If there is any single given in church ministry, it is that volunteers make the church go ‘round.
Where would we be in the church without the faithfulness of men, women, boys and girls who give of themselves in service to it and to the Lord?
I’ve been in church leadership for a few decades and have had the privilege of interacting with some of the finest volunteers, with which any church leader could work. I think of guys like Bob, Doug, Tom, Susan, Steve and Joyce … and that just scratches the surface.
However, let me tell you, if the two churches I served rested on those six people, each church would soon find the volunteer core exhausted and in dire need of refreshing.
Churches have to regularly be bringing new blood into the volunteer core, week after week, month after month.
To this end, let me give you a 10-step system to onboard your volunteers. It starts with thinking of and creating a Volunteer Pipeline so-to-speak.
If you will work this system, over time, you will find more volunteers flowing into your ministries and volunteering for longer periods of time than you have ever had before.
[One of the systems to have in place is your follow-up system for church guests. Feel free to download this PDF and get started with a system that will increase your retention of those who visit the church.]
1. Pray for the right volunteers.
Take time to engage the mind of the Lord for the right people with whom to talk. These will be people you will place in your church’s Volunteer Pipeline. Do not just fill slots; be strategic as directed by the Lord.
2. Prepare your options for a specific volunteer.
After God has directed you to the potential volunteer, you need to create a specific job description of what you want done. Further, you need to show where this role fits in the total mission of the church.
3. Arrange to meet with the prospective volunteer.
Contact the volunteer to find a time where they can easily sit down and talk with you. The operative word is “easily.” Make it before or after service on Sunday or Wednesday. Male-to-male or female-to-female you could meet for lunch, coffee or breakfast. Or meet with anyone while including your spouse or their spouse.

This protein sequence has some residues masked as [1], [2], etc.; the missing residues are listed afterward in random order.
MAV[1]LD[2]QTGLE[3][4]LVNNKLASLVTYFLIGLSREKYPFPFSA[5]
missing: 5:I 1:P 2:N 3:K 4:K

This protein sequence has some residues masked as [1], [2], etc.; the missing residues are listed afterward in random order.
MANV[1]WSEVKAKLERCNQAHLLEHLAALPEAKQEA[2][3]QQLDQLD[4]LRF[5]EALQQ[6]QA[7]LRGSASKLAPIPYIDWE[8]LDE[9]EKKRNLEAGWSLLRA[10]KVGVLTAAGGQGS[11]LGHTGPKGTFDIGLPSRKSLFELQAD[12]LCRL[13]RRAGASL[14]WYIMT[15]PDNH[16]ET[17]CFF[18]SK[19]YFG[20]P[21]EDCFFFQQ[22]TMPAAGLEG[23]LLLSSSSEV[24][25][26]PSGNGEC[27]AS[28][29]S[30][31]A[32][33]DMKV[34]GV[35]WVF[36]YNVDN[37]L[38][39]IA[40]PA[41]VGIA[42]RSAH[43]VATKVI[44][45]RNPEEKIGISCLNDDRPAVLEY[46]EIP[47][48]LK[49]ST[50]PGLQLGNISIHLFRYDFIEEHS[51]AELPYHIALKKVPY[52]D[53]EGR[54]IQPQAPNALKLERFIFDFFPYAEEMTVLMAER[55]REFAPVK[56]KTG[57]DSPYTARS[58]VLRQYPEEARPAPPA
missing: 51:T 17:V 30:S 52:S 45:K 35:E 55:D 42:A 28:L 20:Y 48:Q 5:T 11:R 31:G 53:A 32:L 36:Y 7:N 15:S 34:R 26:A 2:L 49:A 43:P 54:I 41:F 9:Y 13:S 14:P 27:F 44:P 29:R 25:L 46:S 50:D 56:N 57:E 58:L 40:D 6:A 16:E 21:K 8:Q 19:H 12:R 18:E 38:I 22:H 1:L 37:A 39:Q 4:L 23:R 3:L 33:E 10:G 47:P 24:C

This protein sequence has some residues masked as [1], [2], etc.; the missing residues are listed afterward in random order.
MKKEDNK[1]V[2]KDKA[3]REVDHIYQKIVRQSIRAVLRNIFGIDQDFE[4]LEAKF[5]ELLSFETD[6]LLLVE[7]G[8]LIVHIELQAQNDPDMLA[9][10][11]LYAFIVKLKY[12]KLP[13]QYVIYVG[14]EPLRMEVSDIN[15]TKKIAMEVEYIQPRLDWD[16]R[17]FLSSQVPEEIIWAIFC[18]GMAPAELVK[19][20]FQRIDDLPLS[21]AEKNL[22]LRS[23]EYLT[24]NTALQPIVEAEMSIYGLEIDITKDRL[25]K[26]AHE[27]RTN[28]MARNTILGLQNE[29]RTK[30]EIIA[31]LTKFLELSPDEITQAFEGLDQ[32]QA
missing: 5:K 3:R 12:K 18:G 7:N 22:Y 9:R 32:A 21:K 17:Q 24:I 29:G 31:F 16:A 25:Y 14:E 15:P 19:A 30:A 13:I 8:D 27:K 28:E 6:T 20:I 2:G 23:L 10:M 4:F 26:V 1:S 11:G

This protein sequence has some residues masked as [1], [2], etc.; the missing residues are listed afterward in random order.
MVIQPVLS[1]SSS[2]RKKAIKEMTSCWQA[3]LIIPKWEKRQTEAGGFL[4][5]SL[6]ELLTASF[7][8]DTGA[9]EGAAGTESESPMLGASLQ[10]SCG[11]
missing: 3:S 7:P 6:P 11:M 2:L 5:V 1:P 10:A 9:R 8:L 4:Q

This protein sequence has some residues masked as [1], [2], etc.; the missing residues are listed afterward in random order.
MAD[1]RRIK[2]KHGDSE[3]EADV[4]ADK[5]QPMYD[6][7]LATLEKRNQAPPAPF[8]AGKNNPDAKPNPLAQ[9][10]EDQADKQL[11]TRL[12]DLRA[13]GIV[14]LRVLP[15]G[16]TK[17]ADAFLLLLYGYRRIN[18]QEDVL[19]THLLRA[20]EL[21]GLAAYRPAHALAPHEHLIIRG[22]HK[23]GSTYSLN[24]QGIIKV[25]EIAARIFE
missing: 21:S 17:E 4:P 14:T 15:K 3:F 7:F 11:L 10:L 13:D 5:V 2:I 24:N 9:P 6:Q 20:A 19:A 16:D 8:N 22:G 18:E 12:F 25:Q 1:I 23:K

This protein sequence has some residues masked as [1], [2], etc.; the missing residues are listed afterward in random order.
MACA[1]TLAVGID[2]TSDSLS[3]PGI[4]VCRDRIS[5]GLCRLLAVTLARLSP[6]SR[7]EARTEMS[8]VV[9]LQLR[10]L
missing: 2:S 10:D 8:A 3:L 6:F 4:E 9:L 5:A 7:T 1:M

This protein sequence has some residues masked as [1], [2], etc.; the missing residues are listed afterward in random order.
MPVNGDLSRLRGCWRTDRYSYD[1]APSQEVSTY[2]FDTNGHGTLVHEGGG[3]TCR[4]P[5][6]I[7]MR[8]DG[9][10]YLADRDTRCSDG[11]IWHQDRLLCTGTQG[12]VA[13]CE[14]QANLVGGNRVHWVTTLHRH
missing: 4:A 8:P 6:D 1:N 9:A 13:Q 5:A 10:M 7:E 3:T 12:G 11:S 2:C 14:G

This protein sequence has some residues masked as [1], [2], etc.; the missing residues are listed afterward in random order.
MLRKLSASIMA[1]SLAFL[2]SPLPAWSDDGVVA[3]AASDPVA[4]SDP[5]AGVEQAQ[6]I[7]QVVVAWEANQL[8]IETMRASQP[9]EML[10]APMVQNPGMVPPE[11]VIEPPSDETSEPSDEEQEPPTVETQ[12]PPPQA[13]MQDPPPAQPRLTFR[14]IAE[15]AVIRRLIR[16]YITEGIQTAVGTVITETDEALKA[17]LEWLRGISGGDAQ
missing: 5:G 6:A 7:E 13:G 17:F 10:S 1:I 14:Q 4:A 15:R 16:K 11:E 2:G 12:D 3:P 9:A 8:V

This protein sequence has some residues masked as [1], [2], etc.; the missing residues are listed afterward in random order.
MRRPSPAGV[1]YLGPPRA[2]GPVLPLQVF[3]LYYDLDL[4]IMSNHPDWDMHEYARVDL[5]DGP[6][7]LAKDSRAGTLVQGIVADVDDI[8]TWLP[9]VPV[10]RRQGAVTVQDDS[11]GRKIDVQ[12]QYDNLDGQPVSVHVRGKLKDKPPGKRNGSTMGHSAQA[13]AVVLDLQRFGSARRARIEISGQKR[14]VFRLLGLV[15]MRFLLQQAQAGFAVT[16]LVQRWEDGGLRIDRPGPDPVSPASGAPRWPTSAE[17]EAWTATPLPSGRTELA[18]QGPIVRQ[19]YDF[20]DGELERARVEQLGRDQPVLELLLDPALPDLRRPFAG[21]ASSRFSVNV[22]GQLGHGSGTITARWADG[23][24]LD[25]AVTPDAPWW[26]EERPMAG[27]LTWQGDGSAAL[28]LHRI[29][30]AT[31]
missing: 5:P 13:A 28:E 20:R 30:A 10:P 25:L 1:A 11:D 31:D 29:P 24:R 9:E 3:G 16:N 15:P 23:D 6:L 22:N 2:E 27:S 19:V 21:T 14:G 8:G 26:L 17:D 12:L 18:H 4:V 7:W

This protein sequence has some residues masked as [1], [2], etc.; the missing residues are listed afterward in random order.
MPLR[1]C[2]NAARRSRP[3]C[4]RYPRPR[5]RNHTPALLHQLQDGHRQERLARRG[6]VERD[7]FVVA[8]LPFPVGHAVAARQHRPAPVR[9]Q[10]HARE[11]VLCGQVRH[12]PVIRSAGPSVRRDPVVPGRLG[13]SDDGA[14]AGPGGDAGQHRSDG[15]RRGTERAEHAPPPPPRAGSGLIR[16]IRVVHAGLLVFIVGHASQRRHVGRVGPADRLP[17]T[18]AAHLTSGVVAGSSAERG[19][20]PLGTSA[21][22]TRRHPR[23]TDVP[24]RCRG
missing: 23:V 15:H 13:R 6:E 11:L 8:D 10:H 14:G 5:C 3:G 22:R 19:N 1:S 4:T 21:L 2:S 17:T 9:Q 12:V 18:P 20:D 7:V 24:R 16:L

4. Share with them the 30,000-foot view and where you’d like them to fit in it.
The Lord has given your church a wonderful, clear mission. Share that with the prospective volunteer and help them see the importance of where this role, of which you are speaking, is critical to the fulfillment of the overall mission. It’s not just a slot to fill.
5. Ask them if they are willing to pray about it.
After you present what you would like to have done, DO NOT ask them to say “yes” or “no” right on the spot. Tell them you would like a few days to pray about them and this role to be sure of what the Lord wants. Then you had better really pray. Ask them if they would be willing to pray about it. Almost no prospective volunteer will say “no” to that. If they do, you don’t want them.
6. Meet again 7 days later.
After this initial conversation, arrange to meet with them again after you have prayed and they have prayed. Frequently, you can suggest same time, same place.
7. Tell them what you think the Lord is saying to you relative to their potential service.
When you meet the second time, you need to lead with what you think the Lord has said to you (hence, you need to really have prayed). DO NOT say, “The Lord told me you are the one.” Do say (if the Lord says this to you), “The Lord has confirmed that you are the kind of person we need to fulfill this critical role.” In saying it this way, you do not put pressure on them to confirm if the Lord is saying the same thing to both of you. As well, you do not pressure them into saying “yes” to something they’ll start and probably quit way sooner than you want.
8. Ask them what they feel the Lord is saying relative to their potential service.
Then you ask them what they are hearing. Frequently you will hear what we like to call excuses, i.e. my kid’s in Little League, I just started a new job, we are getting ready to move across town in 2 months, I’ve got a hangnail on my little toe, etc. Do not get worked up over those responses and do not try to talk them out of the excuse. Just confirm with them that the timing might not be the best and go onto the next prospect.
9. If they say “no”, then put them at the back of the Volunteer Pipeline for recall.
After a prospective volunteer has said “no” then put them at the back of the Volunteer Pipeline and ask them when would be a good time to revisit this opportunity. Or you can suggest a time; generally 3, 6 or 9 months from now.
10. If they say “yes”, then put them in touch with their direct supervisor or begin to schedule their volunteer service.
If they will be working with a ministry coordinator, set up the meeting between the new volunteer and that coordinator. Or if it is directly with you, then be prepared to start their training. Then schedule their first time of volunteer service. In other words, do not waste time; they’ve said “yes”, so put them to work.
Your current volunteers deserve the energy of new friends coming in to ministry to add value to what is already happening.
Prospective volunteers will thank you over and over again for affording them the privilege of being part of the great ministry you serve; wonderful opportunity.
It won’t happen automatically. You have to have the system. When you do, and when you work that system long enough, you will have all the volunteers you need to advance what God has in store for you and the church.
Have at it, my friend! 🙂